The fact that they didnít really show any benchmarks compared to intel units it very telling as well.

Thanks Ants
May 21, 2004

Bless You Ants, Blants



Fun Shoe

For a lot of people if they can run Creative Suite, MS Office, and all their web pages work then that's all they need in a computer. All I do in my day job now is to use an i7 Dell XPS 13 to read email, write documents, use web apps and run PowerShell - I have no doubt that an ARM device could manage those things. If old versions of InDesign work well enough through Rosetta 2 to be able to drag files out of archive to compile them for a presentation then that will be acceptable, but any studio will probably keep some 'old' Mac Pros around for just that sort of requirement.

Connectivity is at the point now where people needing Windows desktops can run stuff on Azure/AWS and it performs great over LTE connections (it would be nice to see 5G functionality integrated into the portables) - the few customers we have that used to virtualise Windows on Mac or run Boot Camp have almost all transitioned to hosting the Windows desktops somewhere else.

Thanks Ants fucked around with this message at 22:19 on Jun 22, 2020

Craptacular!
Jul 9, 2001

Fuck the DH


It's been only a year since they rolled out an Intel Mac on $700 wheels. Relax, dudes. You will, eventually, have to stop, but I don't think see that day coming until 2023. And unless you're super wild about your gaming PC and your iPhone sharing iMessages or whatever, I swear to god it's the arguments that MacOS to other systems are withering away further each year.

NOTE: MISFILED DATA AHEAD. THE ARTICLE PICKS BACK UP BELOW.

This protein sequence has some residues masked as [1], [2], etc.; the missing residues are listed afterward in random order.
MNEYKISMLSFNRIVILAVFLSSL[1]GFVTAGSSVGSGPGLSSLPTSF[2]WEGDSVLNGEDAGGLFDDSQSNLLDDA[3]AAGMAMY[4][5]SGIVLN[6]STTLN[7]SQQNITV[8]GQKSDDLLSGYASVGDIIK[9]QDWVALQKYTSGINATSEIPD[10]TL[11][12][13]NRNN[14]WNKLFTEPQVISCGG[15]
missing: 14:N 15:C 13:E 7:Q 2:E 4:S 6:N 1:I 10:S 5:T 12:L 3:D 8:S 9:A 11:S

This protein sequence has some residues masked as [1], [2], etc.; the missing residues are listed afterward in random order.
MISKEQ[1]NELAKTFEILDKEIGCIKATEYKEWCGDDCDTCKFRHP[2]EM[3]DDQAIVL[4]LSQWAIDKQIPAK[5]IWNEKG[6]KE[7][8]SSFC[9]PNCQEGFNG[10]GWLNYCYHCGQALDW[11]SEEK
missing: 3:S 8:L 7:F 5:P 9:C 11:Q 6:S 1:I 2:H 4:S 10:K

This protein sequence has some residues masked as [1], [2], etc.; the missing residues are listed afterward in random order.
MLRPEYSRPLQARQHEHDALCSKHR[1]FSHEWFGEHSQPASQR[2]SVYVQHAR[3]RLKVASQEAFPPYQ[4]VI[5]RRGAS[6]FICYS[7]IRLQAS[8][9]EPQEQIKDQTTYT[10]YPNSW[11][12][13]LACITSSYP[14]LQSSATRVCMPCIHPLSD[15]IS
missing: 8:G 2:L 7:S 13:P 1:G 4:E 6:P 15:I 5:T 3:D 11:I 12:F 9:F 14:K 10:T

The people who are fuuuuuuuuuucked are the people who use this stuff in media production, but if you're using a Hackintosh to actually do a money-making job then .

FCKGW
May 21, 2006

aaaaaaaaaa
AAAAAAAAAAA
HHHHHHHHH!!!!!!!!




Big Sur gonna be the Windows XP of Hackintosh. People 10 years from now trying to get it working on their 64-core Ryzen laptops.

LODGE NORTH
Jul 30, 2007




!
___






It's all still very wild to me that Hackintoshes as a whole are just going to...stop. And relatively soon too.

screamin and creamin
Sep 15, 2003



They said they're still going to sell new Intel Macs this year. I'm 100% sure those are only going to be supported for 1-2 years .

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otter
Jul 23, 2007
word.

Craptacular! posted:

The people who are fuuuuuuuuuucked are the people who use this stuff in media production, but if you're using a Hackintosh to actually do a money-making job then .

Yeah, I learned the hard way to keep all my documents / data on a separate drive from my boot drive the hard way. I couldn't imagine running a production machine off a hackintosh if my finances depended on it. That being said, I have an older (mountain lion running on a Core 2 Duo) hackintosh in my garage which is basically for you tube / web to look stuff up at my toolbench. That thing is so rock solid that if it wasn't so slow and still go security updates I would trust it all day every day. Just clone your OS/Boot drive and keep your data duplicated (note: do not seriously consider using a hackintosh when your financial well being is on the line.)